Oak Harbor Library Blog

Friday, January 25, 2008

Choosing Your Doctor

Health consumers are increasingly going online to choose their doctors. Many sites publish reviews written by patients, both satisfied and dissatisfied. For example, FindADoc.com is one of many sites where users can read patients' reviews of doctors. Zagat, famous for its restaurant and hotel online rating guides, will soon allow users to rate doctors on qualities of trust, communication, availability and environment, what owner Nina Zagat calls "the soft part" of a patient's choice. "We were very careful not to include any criteria that we felt the individual consumer was not in a position to rate," she said, such as the technical ability of the doctor.

While a doctor's "bedside manner" is important, choosing a doctor solely on superficial qualities can be a "disaster," according to Dr. Robert Wachter, author of Internal Bleeding, a book about medical mistakes in America. Wachter also mistrusts insurance company sites which rate their own doctors, because they tend to steer patients to the cheapest rather than the best physicians.

A full picture of a doctor's background might include when they graduated from medical school, whether they're board-certified in their specialty area, and how long they've been in practice. This is the type of information that the library can steer you to. Go to http://www.sno-isle.org/ and click on Research Tools, Health and Medicine, Doctors and Dentist for links to several reputable sources including the ones listed below:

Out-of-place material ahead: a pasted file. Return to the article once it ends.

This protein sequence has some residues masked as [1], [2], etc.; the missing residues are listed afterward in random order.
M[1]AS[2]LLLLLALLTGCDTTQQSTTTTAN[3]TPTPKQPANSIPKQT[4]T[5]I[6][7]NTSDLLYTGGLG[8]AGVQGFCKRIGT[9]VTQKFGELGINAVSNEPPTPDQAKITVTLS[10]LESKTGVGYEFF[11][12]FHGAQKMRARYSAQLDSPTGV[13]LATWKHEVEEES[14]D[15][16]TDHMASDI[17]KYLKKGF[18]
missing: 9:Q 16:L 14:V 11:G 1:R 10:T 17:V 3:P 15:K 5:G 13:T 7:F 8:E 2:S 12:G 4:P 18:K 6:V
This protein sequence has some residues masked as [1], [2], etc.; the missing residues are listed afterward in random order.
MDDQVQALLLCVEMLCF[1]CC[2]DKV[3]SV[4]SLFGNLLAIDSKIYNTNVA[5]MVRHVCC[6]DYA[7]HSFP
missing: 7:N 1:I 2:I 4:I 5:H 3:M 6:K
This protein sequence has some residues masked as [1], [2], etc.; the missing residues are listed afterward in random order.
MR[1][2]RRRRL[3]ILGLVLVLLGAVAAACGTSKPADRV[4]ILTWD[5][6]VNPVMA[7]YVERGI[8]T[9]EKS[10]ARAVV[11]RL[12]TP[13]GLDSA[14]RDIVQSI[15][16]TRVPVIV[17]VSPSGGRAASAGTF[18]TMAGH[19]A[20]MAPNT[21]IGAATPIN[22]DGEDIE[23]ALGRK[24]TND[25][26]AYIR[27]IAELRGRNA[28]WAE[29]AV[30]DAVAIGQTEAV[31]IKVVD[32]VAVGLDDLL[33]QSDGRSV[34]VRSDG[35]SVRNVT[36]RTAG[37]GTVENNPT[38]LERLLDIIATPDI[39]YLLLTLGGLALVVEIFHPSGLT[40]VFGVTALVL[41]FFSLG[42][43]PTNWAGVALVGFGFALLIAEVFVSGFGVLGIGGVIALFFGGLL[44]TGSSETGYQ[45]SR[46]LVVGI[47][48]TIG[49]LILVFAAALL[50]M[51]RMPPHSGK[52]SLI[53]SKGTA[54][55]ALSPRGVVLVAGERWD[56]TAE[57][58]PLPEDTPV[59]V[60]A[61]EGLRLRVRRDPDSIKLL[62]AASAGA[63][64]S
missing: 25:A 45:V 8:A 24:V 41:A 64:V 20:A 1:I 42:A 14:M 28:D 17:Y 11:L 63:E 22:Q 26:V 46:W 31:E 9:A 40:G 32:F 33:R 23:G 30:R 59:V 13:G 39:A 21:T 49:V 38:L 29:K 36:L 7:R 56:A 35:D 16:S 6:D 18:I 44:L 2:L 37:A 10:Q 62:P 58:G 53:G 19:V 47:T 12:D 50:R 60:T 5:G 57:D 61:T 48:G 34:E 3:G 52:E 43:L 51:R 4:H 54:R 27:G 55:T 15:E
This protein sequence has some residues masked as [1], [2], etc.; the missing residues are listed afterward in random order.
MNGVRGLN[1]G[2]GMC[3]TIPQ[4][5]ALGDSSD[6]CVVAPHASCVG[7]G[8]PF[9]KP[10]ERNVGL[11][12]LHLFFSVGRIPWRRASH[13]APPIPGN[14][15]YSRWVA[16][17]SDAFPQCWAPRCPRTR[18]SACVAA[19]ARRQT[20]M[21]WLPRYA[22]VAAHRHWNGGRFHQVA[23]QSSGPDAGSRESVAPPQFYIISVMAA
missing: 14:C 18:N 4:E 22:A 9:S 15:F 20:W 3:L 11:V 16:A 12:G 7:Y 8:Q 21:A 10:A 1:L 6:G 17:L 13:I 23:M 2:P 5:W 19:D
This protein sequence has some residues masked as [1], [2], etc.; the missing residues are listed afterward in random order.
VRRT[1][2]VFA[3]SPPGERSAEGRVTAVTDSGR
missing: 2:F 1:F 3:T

ABMS American Board of Medical Specialists
List of twenty-four medical specialties, plus information on members. Registration is free

AMA Online Doctor Finder
Basic information on virtually every licensed physician in United States

AANP American Association of Naturopathic Physicians
Search engine allows you to search by Naturopath name or location

Saturday, January 12, 2008

Last post from Iraq

Millions of people all over the world, many of whom are typing away on library computers, are blogging about their lives, their experiences and their thoughts. Such a huge amount of information is mind-boggling, particularly to those of us who would organize, catalog and provide access to it. Sometimes, though, a blog posting stands out from all the others.

Major Andrew Olmsted blogged about his death before it happened. The 37-year-old soldier from Colorado wrote about his experience in Iraq for the Rocky Mountain News. He created a "final post" and told a friend to post it if anything happened. On Jan. 3, Olmsted was killed by small arms fire while confronting insurgents. Olmsted's fellow blogger wrote, "Andy was a wonderful person: decent, honorable, generous, principled, courageous, sweet, and very funny. The world has a horrible hole in it that nothing can fill. I'm glad Andy -- generous as always -- wrote something for me to publish now, since I have no words at all."